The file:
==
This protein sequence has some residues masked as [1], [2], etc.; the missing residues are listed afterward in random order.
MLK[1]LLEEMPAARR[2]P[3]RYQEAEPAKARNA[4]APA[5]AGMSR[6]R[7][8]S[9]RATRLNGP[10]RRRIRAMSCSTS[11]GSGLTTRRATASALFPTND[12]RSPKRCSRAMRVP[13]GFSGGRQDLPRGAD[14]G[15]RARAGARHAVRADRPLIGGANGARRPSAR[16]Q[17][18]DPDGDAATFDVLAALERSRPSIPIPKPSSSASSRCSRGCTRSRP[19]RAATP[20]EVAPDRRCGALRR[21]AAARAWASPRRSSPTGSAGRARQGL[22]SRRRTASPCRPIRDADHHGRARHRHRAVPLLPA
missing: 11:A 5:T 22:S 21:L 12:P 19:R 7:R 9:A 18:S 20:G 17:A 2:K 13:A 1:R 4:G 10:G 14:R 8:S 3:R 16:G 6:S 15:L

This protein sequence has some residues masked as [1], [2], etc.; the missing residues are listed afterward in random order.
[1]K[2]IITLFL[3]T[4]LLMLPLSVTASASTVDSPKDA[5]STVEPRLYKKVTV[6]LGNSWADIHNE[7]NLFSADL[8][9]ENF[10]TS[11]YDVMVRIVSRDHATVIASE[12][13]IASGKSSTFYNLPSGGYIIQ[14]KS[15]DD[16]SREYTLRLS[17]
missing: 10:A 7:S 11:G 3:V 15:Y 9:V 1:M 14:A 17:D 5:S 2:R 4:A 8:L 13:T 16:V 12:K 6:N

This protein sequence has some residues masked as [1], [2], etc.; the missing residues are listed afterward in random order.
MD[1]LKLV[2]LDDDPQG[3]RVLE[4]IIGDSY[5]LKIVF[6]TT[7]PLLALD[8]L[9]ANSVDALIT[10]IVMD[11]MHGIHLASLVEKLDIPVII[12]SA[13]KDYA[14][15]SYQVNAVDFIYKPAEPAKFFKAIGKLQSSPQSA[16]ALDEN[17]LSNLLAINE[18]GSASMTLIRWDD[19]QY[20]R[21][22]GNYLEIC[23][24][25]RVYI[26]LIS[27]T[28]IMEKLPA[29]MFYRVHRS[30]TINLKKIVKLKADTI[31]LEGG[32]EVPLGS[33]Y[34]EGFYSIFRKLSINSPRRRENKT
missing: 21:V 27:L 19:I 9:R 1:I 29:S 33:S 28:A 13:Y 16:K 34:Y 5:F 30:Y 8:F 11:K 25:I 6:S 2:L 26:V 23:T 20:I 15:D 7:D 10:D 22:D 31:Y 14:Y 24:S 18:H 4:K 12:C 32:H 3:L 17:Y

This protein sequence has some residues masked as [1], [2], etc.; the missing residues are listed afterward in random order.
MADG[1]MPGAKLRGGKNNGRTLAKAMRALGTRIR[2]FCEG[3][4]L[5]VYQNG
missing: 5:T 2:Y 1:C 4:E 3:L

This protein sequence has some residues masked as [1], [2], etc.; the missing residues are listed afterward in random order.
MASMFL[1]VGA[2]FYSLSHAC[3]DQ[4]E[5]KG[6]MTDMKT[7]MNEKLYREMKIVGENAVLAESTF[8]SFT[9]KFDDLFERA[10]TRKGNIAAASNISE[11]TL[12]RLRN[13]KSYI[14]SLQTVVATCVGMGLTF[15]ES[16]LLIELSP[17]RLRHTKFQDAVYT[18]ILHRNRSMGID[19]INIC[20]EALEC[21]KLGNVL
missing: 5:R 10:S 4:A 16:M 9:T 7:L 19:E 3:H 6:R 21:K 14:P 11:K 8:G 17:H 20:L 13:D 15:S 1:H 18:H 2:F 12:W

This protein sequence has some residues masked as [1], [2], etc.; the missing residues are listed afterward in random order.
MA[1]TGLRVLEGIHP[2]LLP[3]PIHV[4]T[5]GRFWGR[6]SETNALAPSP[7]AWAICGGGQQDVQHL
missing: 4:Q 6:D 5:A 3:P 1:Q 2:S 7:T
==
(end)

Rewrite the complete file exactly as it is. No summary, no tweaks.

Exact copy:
This protein sequence has some residues masked as [1], [2], etc.; the missing residues are listed afterward in random order.
MLK[1]LLEEMPAARR[2]P[3]RYQEAEPAKARNA[4]APA[5]AGMSR[6]R[7][8]S[9]RATRLNGP[10]RRRIRAMSCSTS[11]GSGLTTRRATASALFPTND[12]RSPKRCSRAMRVP[13]GFSGGRQDLPRGAD[14]G[15]RARAGARHAVRADRPLIGGANGARRPSAR[16]Q[17][18]DPDGDAATFDVLAALERSRPSIPIPKPSSSASSRCSRGCTRSRP[19]RAATP[20]EVAPDRRCGALRR[21]AAARAWASPRRSSPTGSAGRARQGL[22]SRRRTASPCRPIRDADHHGRARHRHRAVPLLPA
missing: 11:A 5:T 22:S 21:L 12:P 19:R 7:R 9:A 18:S 20:G 17:A 2:K 13:A 1:R 4:G 10:G 14:R 8:S 3:R 16:G 6:S 15:L

This protein sequence has some residues masked as [1], [2], etc.; the missing residues are listed afterward in random order.
[1]K[2]IITLFL[3]T[4]LLMLPLSVTASASTVDSPKDA[5]STVEPRLYKKVTV[6]LGNSWADIHNE[7]NLFSADL[8][9]ENF[10]TS[11]YDVMVRIVSRDHATVIASE[12][13]IASGKSSTFYNLPSGGYIIQ[14]KS[15]DD[16]SREYTLRLS[17]
missing: 10:A 7:S 11:G 3:V 15:Y 9:V 1:M 14:A 17:D 5:S 2:R 4:A 8:L 13:T 16:V 12:K 6:N

This protein sequence has some residues masked as [1], [2], etc.; the missing residues are listed afterward in random order.
MD[1]LKLV[2]LDDDPQG[3]RVLE[4]IIGDSY[5]LKIVF[6]TT[7]PLLALD[8]L[9]ANSVDALIT[10]IVMD[11]MHGIHLASLVEKLDIPVII[12]SA[13]KDYA[14][15]SYQVNAVDFIYKPAEPAKFFKAIGKLQSSPQSA[16]ALDEN[17]LSNLLAINE[18]GSASMTLIRWDD[19]QY[20]R[21][22]GNYLEIC[23][24][25]RVYI[26]LIS[27]T[28]IMEKLPA[29]MFYRVHRS[30]TINLKKIVKLKADTI[31]LEGG[32]EVPLGS[33]Y[34]EGFYSIFRKLSINSPRRRENKT
missing: 21:V 27:L 19:I 9:R 1:I 29:S 33:S 28:A 13:Y 16:K 34:Y 5:F 30:Y 8:F 11:K 25:I 6:S 2:L 26:V 23:T 20:I 15:D 7:D 10:D 22:D 31:Y 14:Y 24:S 18:H 4:K 12:C 32:H 3:L 17:Y

This protein sequence has some residues masked as [1], [2], etc.; the missing residues are listed afterward in random order.
MADG[1]MPGAKLRGGKNNGRTLAKAMRALGTRIR[2]FCEG[3][4]L[5]VYQNG
missing: 5:T 2:Y 1:C 4:E 3:L

This protein sequence has some residues masked as [1], [2], etc.; the missing residues are listed afterward in random order.
MASMFL[1]VGA[2]FYSLSHAC[3]DQ[4]E[5]KG[6]MTDMKT[7]MNEKLYREMKIVGENAVLAESTF[8]SFT[9]KFDDLFERA[10]TRKGNIAAASNISE[11]TL[12]RLRN[13]KSYI[14]SLQTVVATCVGMGLTF[15]ES[16]LLIELSP[17]RLRHTKFQDAVYT[18]ILHRNRSMGID[19]INIC[20]EALEC[21]KLGNVL
missing: 5:R 10:S 4:A 16:M 9:T 7:L 19:E 3:H 6:R 21:K 14:P 11:K 8:G 17:H 20:L 13:D 15:S 1:H 18:H 2:F 12:W

This protein sequence has some residues masked as [1], [2], etc.; the missing residues are listed afterward in random order.
MA[1]TGLRVLEGIHP[2]LLP[3]PIHV[4]T[5]GRFWGR[6]SETNALAPSP[7]AWAICGGGQQDVQHL
missing: 4:Q 6:D 5:A 3:P 1:Q 2:S 7:T